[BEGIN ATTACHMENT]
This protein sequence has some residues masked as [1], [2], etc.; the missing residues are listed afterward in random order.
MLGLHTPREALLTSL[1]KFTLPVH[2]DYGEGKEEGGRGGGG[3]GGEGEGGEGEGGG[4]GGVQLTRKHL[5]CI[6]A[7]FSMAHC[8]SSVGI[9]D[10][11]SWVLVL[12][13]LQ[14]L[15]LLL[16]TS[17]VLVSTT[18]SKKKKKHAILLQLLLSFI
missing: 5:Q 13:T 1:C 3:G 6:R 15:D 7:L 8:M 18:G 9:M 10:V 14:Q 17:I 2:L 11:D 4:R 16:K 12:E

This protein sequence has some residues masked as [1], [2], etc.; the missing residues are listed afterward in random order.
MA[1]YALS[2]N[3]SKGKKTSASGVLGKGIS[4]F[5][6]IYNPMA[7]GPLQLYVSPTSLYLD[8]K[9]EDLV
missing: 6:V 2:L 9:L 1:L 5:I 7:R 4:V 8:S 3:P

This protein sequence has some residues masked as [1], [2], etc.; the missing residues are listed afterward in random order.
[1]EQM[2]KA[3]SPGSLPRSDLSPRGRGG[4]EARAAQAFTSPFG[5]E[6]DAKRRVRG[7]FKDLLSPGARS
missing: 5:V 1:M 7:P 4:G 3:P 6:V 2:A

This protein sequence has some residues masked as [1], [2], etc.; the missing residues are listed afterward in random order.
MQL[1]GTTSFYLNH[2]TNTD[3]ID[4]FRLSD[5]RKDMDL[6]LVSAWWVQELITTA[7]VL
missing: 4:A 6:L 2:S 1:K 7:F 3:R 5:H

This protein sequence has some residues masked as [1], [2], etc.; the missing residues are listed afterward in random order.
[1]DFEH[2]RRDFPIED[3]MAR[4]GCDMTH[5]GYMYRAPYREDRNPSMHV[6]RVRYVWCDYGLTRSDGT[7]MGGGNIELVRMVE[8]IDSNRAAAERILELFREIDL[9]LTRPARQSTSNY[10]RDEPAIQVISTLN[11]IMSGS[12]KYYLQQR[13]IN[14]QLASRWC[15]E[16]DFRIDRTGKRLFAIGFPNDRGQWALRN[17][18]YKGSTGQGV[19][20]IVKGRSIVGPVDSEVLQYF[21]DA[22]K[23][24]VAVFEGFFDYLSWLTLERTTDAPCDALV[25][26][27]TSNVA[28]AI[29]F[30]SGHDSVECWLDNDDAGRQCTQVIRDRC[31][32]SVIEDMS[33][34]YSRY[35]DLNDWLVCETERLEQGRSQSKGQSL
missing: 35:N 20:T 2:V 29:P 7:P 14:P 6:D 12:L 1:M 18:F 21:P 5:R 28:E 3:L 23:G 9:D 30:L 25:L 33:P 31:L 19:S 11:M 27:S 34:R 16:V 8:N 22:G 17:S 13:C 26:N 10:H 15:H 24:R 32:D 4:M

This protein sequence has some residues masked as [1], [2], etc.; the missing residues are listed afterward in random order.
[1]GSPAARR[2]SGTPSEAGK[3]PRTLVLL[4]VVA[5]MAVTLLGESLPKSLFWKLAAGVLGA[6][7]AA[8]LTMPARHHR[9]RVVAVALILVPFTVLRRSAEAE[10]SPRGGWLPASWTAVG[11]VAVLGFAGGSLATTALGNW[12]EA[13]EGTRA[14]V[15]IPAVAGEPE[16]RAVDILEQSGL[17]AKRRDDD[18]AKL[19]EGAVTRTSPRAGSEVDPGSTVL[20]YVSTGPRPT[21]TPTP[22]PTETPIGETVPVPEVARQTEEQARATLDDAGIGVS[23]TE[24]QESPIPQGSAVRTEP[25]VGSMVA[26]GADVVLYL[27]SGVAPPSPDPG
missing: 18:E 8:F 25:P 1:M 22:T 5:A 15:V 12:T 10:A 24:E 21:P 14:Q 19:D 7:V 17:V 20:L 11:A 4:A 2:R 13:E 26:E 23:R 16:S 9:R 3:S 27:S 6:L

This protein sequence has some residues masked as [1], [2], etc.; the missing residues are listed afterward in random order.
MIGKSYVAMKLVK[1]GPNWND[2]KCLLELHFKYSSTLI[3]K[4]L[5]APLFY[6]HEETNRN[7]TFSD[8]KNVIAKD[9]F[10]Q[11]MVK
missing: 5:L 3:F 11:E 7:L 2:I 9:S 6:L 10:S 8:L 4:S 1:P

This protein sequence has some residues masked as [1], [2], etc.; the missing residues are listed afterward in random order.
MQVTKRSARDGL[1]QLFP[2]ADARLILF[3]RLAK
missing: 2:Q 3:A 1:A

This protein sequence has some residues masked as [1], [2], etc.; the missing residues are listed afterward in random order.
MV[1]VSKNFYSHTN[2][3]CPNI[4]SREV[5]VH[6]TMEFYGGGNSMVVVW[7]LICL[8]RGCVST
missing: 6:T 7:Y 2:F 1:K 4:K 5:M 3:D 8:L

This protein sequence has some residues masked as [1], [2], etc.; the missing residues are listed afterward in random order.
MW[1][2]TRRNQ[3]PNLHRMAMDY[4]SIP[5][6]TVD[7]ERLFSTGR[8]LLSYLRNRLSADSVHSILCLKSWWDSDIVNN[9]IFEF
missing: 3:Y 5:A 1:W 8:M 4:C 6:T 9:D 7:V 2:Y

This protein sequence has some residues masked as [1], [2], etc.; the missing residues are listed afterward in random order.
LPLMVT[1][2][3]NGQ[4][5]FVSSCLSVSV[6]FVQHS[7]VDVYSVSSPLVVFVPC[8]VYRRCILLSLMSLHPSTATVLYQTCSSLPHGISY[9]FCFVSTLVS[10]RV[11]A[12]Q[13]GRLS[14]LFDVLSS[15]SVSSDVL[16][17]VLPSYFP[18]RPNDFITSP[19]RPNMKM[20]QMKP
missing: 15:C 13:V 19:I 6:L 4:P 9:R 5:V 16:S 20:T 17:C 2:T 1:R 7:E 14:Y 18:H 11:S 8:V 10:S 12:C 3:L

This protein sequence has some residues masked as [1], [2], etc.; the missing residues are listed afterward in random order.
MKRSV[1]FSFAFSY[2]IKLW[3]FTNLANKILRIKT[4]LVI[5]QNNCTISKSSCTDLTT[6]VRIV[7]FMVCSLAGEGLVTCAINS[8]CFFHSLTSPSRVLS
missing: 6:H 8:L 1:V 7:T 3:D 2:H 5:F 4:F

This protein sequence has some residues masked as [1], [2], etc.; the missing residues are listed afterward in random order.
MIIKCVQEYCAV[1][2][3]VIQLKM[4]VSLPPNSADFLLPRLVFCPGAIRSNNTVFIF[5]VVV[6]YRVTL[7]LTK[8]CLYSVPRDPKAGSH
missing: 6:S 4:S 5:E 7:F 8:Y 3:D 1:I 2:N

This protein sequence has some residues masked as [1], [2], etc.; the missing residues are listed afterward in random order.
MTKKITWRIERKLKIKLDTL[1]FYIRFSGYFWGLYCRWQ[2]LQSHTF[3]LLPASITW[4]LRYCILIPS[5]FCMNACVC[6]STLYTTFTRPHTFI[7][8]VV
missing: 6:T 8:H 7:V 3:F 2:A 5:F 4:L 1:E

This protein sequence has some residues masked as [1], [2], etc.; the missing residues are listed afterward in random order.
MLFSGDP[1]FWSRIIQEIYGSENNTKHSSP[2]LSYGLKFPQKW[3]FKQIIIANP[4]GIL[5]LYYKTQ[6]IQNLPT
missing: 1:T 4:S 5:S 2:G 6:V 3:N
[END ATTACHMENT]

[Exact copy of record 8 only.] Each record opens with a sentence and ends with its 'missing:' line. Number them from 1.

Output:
This protein sequence has some residues masked as [1], [2], etc.; the missing residues are listed afterward in random order.
MQVTKRSARDGL[1]QLFP[2]ADARLILF[3]RLAK
missing: 2:Q 3:A 1:A